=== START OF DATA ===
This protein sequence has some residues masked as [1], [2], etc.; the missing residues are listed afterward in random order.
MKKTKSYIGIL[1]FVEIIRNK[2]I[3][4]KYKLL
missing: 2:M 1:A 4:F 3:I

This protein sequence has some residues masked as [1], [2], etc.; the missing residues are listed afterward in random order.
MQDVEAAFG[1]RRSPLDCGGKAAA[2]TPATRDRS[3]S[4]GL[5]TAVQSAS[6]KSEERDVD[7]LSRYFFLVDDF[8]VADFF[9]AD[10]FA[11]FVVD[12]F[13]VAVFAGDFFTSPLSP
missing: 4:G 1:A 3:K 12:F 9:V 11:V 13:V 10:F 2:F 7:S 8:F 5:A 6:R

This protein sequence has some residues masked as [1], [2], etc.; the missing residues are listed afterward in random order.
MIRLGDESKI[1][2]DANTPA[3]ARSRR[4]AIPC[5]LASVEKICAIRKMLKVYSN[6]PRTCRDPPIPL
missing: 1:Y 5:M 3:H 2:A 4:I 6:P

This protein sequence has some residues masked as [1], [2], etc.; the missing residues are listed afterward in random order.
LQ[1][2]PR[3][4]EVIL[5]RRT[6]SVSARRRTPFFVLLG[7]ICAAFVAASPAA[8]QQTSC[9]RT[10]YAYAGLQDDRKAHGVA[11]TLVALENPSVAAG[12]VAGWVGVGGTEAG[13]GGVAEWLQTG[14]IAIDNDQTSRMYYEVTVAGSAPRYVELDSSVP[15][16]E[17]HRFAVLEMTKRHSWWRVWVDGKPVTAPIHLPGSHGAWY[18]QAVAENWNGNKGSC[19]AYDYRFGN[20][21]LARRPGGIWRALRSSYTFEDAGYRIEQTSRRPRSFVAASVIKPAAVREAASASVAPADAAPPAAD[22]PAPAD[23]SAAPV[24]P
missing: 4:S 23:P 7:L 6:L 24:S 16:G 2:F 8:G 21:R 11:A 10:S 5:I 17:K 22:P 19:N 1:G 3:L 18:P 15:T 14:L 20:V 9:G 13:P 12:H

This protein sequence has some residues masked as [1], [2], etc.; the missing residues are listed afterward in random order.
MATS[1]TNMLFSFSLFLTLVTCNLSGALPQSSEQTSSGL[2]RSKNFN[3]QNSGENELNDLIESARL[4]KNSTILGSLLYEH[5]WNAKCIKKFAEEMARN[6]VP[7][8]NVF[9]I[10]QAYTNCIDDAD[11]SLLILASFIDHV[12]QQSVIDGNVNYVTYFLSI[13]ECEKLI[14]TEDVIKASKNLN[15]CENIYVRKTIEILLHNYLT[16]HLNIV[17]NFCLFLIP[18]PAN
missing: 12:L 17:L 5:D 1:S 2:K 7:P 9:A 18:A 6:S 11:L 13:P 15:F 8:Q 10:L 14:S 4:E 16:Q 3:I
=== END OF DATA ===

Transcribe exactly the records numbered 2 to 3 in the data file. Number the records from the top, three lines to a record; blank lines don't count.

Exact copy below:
This protein sequence has some residues masked as [1], [2], etc.; the missing residues are listed afterward in random order.
MQDVEAAFG[1]RRSPLDCGGKAAA[2]TPATRDRS[3]S[4]GL[5]TAVQSAS[6]KSEERDVD[7]LSRYFFLVDDF[8]VADFF[9]AD[10]FA[11]FVVD[12]F[13]VAVFAGDFFTSPLSP
missing: 4:G 1:A 3:K 12:F 9:V 11:V 13:V 10:F 2:F 7:S 8:F 5:A 6:R

This protein sequence has some residues masked as [1], [2], etc.; the missing residues are listed afterward in random order.
MIRLGDESKI[1][2]DANTPA[3]ARSRR[4]AIPC[5]LASVEKICAIRKMLKVYSN[6]PRTCRDPPIPL
missing: 1:Y 5:M 3:H 2:A 4:I 6:P